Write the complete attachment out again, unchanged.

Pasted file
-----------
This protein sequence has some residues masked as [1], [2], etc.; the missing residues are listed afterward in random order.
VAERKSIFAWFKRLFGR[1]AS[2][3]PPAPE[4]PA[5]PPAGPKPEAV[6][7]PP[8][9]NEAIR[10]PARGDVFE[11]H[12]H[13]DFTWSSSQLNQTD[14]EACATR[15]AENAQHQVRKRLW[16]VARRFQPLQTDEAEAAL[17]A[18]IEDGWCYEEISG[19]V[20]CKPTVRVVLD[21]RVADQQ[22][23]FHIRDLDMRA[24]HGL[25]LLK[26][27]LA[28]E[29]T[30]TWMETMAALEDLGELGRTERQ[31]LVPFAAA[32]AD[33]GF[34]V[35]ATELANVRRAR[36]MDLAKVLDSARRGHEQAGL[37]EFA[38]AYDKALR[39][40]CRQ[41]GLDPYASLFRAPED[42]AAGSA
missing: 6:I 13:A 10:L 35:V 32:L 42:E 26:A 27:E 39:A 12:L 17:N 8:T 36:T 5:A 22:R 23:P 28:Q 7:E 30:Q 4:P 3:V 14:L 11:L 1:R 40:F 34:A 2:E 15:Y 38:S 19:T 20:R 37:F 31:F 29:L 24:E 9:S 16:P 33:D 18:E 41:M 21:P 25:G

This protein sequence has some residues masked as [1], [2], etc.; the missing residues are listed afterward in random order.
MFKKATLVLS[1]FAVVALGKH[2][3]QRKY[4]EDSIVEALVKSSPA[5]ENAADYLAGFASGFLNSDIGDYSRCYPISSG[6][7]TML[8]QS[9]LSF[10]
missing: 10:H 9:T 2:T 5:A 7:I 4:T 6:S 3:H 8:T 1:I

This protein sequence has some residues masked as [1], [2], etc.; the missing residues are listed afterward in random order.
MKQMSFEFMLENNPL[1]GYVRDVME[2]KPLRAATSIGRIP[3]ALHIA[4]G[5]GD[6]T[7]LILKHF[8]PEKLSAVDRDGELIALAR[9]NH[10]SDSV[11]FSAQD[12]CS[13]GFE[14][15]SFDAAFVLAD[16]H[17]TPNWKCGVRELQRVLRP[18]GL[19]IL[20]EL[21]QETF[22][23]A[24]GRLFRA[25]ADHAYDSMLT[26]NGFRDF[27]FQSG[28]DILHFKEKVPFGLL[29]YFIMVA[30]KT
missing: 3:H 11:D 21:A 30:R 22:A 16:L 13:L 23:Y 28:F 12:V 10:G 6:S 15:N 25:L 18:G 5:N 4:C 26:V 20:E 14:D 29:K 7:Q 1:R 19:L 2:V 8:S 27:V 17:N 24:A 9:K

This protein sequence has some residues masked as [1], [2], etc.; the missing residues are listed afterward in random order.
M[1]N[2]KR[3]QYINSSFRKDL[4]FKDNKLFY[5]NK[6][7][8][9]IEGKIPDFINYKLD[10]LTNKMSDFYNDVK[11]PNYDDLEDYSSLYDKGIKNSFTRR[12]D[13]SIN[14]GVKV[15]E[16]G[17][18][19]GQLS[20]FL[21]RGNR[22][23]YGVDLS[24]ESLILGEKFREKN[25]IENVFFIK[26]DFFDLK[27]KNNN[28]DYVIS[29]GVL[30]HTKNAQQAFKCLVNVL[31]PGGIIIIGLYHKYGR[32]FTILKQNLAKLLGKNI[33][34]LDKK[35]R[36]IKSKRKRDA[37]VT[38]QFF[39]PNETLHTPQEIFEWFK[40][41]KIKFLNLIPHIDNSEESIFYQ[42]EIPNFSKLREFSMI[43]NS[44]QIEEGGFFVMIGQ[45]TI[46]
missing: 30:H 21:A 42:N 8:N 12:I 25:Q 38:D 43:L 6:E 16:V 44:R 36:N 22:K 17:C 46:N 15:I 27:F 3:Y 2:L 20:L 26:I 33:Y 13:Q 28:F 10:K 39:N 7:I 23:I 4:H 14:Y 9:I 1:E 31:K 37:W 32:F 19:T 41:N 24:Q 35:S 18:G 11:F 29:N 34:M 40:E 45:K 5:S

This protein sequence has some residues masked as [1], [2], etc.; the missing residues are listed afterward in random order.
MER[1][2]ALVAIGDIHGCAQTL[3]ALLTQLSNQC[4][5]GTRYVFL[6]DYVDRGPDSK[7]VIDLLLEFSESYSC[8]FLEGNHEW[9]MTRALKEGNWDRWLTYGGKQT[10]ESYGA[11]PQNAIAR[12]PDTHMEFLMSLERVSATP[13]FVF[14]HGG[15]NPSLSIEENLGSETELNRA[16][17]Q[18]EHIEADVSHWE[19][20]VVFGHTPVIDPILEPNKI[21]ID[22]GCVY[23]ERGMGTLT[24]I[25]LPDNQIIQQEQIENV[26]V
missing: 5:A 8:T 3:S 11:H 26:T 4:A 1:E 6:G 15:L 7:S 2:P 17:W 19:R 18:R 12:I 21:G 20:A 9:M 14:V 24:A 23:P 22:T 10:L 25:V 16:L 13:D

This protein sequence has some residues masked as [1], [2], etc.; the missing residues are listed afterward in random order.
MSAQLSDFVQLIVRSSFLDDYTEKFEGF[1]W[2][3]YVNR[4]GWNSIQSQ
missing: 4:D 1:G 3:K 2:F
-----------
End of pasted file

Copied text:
This protein sequence has some residues masked as [1], [2], etc.; the missing residues are listed afterward in random order.
VAERKSIFAWFKRLFGR[1]AS[2][3]PPAPE[4]PA[5]PPAGPKPEAV[6][7]PP[8][9]NEAIR[10]PARGDVFE[11]H[12]H[13]DFTWSSSQLNQTD[14]EACATR[15]AENAQHQVRKRLW[16]VARRFQPLQTDEAEAAL[17]A[18]IEDGWCYEEISG[19]V[20]CKPTVRVVLD[21]RVADQQ[22][23]FHIRDLDMRA[24]HGL[25]LLK[26][27]LA[28]E[29]T[30]TWMETMAALEDLGELGRTERQ[31]LVPFAAA[32]AD[33]GF[34]V[35]ATELANVRRAR[36]MDLAKVLDSARRGHEQAGL[37]EFA[38]AYDKALR[39][40]CRQ[41]GLDPYASLFRAPED[42]AAGSA
missing: 6:I 13:A 10:L 35:V 32:L 42:E 26:A 27:E 39:A 12:L 17:N 8:T 36:T 5:A 22:R 23:P 28:Q 7:E 30:Q 4:P 3:V 14:L 11:L 1:R 40:F 34:A 2:E 15:Y 38:S 19:T 20:R 37:F 31:F 29:L 24:E 9:S 16:P 33:D 18:E 41:M 21:P 25:G

This protein sequence has some residues masked as [1], [2], etc.; the missing residues are listed afterward in random order.
MFKKATLVLS[1]FAVVALGKH[2][3]QRKY[4]EDSIVEALVKSSPA[5]ENAADYLAGFASGFLNSDIGDYSRCYPISSG[6][7]TML[8]QS[9]LSF[10]
missing: 10:H 9:T 2:T 5:A 7:I 4:T 6:S 3:H 8:T 1:I

This protein sequence has some residues masked as [1], [2], etc.; the missing residues are listed afterward in random order.
MKQMSFEFMLENNPL[1]GYVRDVME[2]KPLRAATSIGRIP[3]ALHIA[4]G[5]GD[6]T[7]LILKHF[8]PEKLSAVDRDGELIALAR[9]NH[10]SDSV[11]FSAQD[12]CS[13]GFE[14][15]SFDAAFVLAD[16]H[17]TPNWKCGVRELQRVLRP[18]GL[19]IL[20]EL[21]QETF[22][23]A[24]GRLFRA[25]ADHAYDSMLT[26]NGFRDF[27]FQSG[28]DILHFKEKVPFGLL[29]YFIMVA[30]KT
missing: 3:H 11:D 21:A 30:R 22:A 16:L 13:L 23:Y 28:F 12:V 10:G 6:S 15:N 25:L 18:G 5:N 4:C 26:V 20:E 14:D 29:K 7:Q 1:R 19:L 2:V 8:S 27:V 17:N 24:A 9:K

This protein sequence has some residues masked as [1], [2], etc.; the missing residues are listed afterward in random order.
M[1]N[2]KR[3]QYINSSFRKDL[4]FKDNKLFY[5]NK[6][7][8][9]IEGKIPDFINYKLD[10]LTNKMSDFYNDVK[11]PNYDDLEDYSSLYDKGIKNSFTRR[12]D[13]SIN[14]GVKV[15]E[16]G[17][18][19]GQLS[20]FL[21]RGNR[22][23]YGVDLS[24]ESLILGEKFREKN[25]IENVFFIK[26]DFFDLK[27]KNNN[28]DYVIS[29]GVL[30]HTKNAQQAFKCLVNVL[31]PGGIIIIGLYHKYGR[32]FTILKQNLAKLLGKNI[33][34]LDKK[35]R[36]IKSKRKRDA[37]VT[38]QFF[39]PNETLHTPQEIFEWFK[40][41]KIKFLNLIPHIDNSEESIFYQ[42]EIPNFSKLREFSMI[43]NS[44]QIEEGGFFVMIGQ[45]TI[46]
missing: 30:H 21:A 42:N 8:N 12:I 25:Q 38:D 43:L 6:E 16:V 44:R 36:N 22:K 17:C 46:N 15:I 27:F 3:Y 2:L 20:L 26:I 33:Y 13:Q 28:F 10:K 39:N 7:I 23:I 4:H 14:Y 9:I 1:E 31:K 37:W 32:F 19:T 41:N 24:Q 35:S 18:G 11:F 29:N 34:M 40:E 45:K 5:S

This protein sequence has some residues masked as [1], [2], etc.; the missing residues are listed afterward in random order.
MER[1][2]ALVAIGDIHGCAQTL[3]ALLTQLSNQC[4][5]GTRYVFL[6]DYVDRGPDSK[7]VIDLLLEFSESYSC[8]FLEGNHEW[9]MTRALKEGNWDRWLTYGGKQT[10]ESYGA[11]PQNAIAR[12]PDTHMEFLMSLERVSATP[13]FVF[14]HGG[15]NPSLSIEENLGSETELNRA[16][17]Q[18]EHIEADVSHWE[19][20]VVFGHTPVIDPILEPNKI[21]ID[22]GCVY[23]ERGMGTLT[24]I[25]LPDNQIIQQEQIENV[26]V
missing: 5:A 8:T 3:S 11:H 26:T 4:A 1:E 6:G 15:L 7:S 2:P 17:W 19:R 18:R 12:I 21:G 20:A 9:M 14:V 24:A 23:P 22:T 10:L 25:V 16:L 13:D

This protein sequence has some residues masked as [1], [2], etc.; the missing residues are listed afterward in random order.
MSAQLSDFVQLIVRSSFLDDYTEKFEGF[1]W[2][3]YVNR[4]GWNSIQSQ
missing: 4:D 1:G 3:K 2:F